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Upgrading from a 4850

Last response: in Graphics & Displays
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January 1, 2013 9:28:20 PM

Hi there,

I have a Core i5 2400 and a 1080p monitor, and am trying to upgrade from an older HD 4850. Not a huge gamer, just the occasional title here or there.

I was looking initially at the GTX 650 Ti, but I wonder if the HD 8000 series would get me something closer to the HD 7850 in performance for around that same price range in a few months.

The other potential issue is my PSU is a 400W Silverstone 80 Plus. I'm afraid I would be pushing it with a card that draws more power than the 4850 already does. I'm assuming I would be OK with the 650 Ti which requires about the same amount of wattage as a 4850 from what I've read.

Basically, would I be better off waiting in this scenario, or is the 650 Ti the right fit?

Thanks. :) 

More about : upgrading 4850

January 2, 2013 12:47:00 AM

If you aren't a huge gamer then why would you go for such a power hungry and powerful card? I would suggest getting something like an Nvidia Geforce GT 610, that is if you wont be doing any serious gaming on it.
a b U Graphics card
January 2, 2013 12:59:55 AM

The 4850 should fit your bill with what your saying. Are you having issues with the 4850?
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January 2, 2013 1:39:02 AM

Well first of all, you don't really define what your "occasional game here and there" are. Are we talking an occasional older shooter? An occasional older MMO or RPG that needs graphics power? Or are you talking about an occasional 2D game like card playing and Angry Bird type games? Obviously you haven't been playing any of the newer games that have come out over the past say 3-4 years. In any event, considering you got by with the single 4850 for so long, I don't see why you would feel the need to spend any more than about $100 on a more updated GPU. It sounds like even the 650Ti would be overkill for your applications. Something more along the lines of a 7750 or non-Ti 650.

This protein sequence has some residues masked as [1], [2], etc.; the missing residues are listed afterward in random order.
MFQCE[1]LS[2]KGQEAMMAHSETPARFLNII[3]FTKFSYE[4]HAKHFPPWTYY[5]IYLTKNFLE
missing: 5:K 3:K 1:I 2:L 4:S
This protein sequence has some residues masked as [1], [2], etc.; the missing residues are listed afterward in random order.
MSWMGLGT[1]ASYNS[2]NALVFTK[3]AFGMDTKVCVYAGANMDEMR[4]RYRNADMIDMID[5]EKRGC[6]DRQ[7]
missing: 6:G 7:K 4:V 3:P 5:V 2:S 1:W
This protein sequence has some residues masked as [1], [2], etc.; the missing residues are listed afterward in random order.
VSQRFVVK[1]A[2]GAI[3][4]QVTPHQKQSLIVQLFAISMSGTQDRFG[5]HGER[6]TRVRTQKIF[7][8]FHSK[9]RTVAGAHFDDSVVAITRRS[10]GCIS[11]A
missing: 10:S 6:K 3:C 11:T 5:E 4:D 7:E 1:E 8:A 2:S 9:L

And slightly off topic, but if you truly wanted anything more than that, it would be highly recommended to upgrade that PS to 500W (even though Silverstone makes some of the best, that 400W is on the tail end of minimums). Many people say you can get by with fewer watts than you think you need, and that is true on paper, but I'd never risk making a 400W 80+ efficiency power supply work day in and day out pumping out 350 total system watts for example. My aggressively overclocked rig with a single GTX 680 is drawing total about 490W from a Corsair 750W 80+ PS. That's in the "sweet spot" range for that power supply making the most efficient power. Long story short: there is much more to power supply ratings and needs other than their maximum wattage ratings. Also keep in mind there are minimum single volt rail requirements by most of the newer GPU card manufacturers too.

In any event, good luck to whatever you choose.
a b U Graphics card
January 2, 2013 1:55:08 AM

A GTX 660 is the right fit, but the question is, are you willing to pay for it?

Since you're not a huge gamer, go ahead and wait another year and see what you can get at the $150 price point. Most likely you will find a card with HD 7850 strength.
January 2, 2013 2:22:57 AM

The 6670 I hear is a good card for being >$90 USD.
a b U Graphics card
January 2, 2013 12:51:22 PM

dennis555 said:
The 6670 I hear is a good card for being >$90 USD.

And it's weaker than OP's current card. I don't think he's looking for a downgrade...
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